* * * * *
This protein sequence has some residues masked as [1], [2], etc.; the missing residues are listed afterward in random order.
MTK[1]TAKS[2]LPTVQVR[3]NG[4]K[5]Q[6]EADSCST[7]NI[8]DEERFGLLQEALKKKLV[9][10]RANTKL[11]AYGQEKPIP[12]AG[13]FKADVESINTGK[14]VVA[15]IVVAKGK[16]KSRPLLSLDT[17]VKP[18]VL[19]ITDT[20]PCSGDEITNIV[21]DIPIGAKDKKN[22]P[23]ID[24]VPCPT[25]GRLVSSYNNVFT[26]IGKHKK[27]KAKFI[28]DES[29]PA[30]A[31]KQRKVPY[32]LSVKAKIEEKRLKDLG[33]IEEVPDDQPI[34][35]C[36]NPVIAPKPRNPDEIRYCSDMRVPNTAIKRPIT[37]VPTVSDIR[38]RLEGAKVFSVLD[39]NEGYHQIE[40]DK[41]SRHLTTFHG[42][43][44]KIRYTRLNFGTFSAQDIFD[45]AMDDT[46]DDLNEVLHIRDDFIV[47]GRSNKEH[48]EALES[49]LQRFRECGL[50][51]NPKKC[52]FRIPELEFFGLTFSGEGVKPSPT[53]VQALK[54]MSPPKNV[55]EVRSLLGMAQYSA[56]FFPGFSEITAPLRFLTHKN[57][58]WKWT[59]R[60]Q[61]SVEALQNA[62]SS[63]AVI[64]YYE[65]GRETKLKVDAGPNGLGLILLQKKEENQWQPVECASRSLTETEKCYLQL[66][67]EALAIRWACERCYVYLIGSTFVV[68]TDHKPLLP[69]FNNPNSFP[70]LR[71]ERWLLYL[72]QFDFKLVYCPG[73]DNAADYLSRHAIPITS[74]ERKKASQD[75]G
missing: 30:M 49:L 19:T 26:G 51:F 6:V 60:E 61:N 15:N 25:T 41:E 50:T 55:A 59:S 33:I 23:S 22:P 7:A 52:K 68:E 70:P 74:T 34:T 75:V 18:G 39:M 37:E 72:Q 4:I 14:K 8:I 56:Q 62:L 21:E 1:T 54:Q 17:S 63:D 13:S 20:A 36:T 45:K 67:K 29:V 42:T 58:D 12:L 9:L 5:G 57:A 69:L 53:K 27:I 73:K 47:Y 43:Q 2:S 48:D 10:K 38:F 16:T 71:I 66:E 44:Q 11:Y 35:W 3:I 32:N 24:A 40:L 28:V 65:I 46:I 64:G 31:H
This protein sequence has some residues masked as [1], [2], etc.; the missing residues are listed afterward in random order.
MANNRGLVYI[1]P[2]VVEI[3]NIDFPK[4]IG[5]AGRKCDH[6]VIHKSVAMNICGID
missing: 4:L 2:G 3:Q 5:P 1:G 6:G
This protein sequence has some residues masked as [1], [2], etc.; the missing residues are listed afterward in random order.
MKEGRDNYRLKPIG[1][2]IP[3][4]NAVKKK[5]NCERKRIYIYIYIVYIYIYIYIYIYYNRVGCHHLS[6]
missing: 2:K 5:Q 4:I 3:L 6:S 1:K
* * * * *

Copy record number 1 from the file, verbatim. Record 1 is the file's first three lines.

This protein sequence has some residues masked as [1], [2], etc.; the missing residues are listed afterward in random order.
MTK[1]TAKS[2]LPTVQVR[3]NG[4]K[5]Q[6]EADSCST[7]NI[8]DEERFGLLQEALKKKLV[9][10]RANTKL[11]AYGQEKPIP[12]AG[13]FKADVESINTGK[14]VVA[15]IVVAKGK[16]KSRPLLSLDT[17]VKP[18]VL[19]ITDT[20]PCSGDEITNIV[21]DIPIGAKDKKN[22]P[23]ID[24]VPCPT[25]GRLVSSYNNVFT[26]IGKHKK[27]KAKFI[28]DES[29]PA[30]A[31]KQRKVPY[32]LSVKAKIEEKRLKDLG[33]IEEVPDDQPI[34][35]C[36]NPVIAPKPRNPDEIRYCSDMRVPNTAIKRPIT[37]VPTVSDIR[38]RLEGAKVFSVLD[39]NEGYHQIE[40]DK[41]SRHLTTFHG[42][43][44]KIRYTRLNFGTFSAQDIFD[45]AMDDT[46]DDLNEVLHIRDDFIV[47]GRSNKEH[48]EALES[49]LQRFRECGL[50][51]NPKKC[52]FRIPELEFFGLTFSGEGVKPSPT[53]VQALK[54]MSPPKNV[55]EVRSLLGMAQYSA[56]FFPGFSEITAPLRFLTHKN[57][58]WKWT[59]R[60]Q[61]SVEALQNA[62]SS[63]AVI[64]YYE[65]GRETKLKVDAGPNGLGLILLQKKEENQWQPVECASRSLTETEKCYLQL[66][67]EALAIRWACERCYVYLIGSTFVV[68]TDHKPLLP[69]FNNPNSFP[70]LR[71]ERWLLYL[72]QFDFKLVYCPG[73]DNAADYLSRHAIPITS[74]ERKKASQD[75]G
missing: 30:M 49:L 19:T 26:G 51:F 6:V 60:E 61:N 15:N 25:T 41:E 50:T 55:A 59:S 33:I 23:S 22:P 7:A 52:K 68:E 70:P 74:T 34:T 75:V 18:G 39:M 37:E 72:Q 4:I 14:K 8:I 56:Q 62:L 21:E 1:T 54:Q 17:S 63:D 13:S 20:A 36:T 45:K 67:K 29:V 42:T 58:D 12:L 9:L 5:G 57:A 69:L 53:K 27:I 73:K 47:Y 43:Q 2:S 48:D 10:K 38:F 16:T 71:I 66:E 44:Q 11:Y 35:W 3:I 32:N 24:A 40:L 28:V 65:I 46:I 64:G 31:H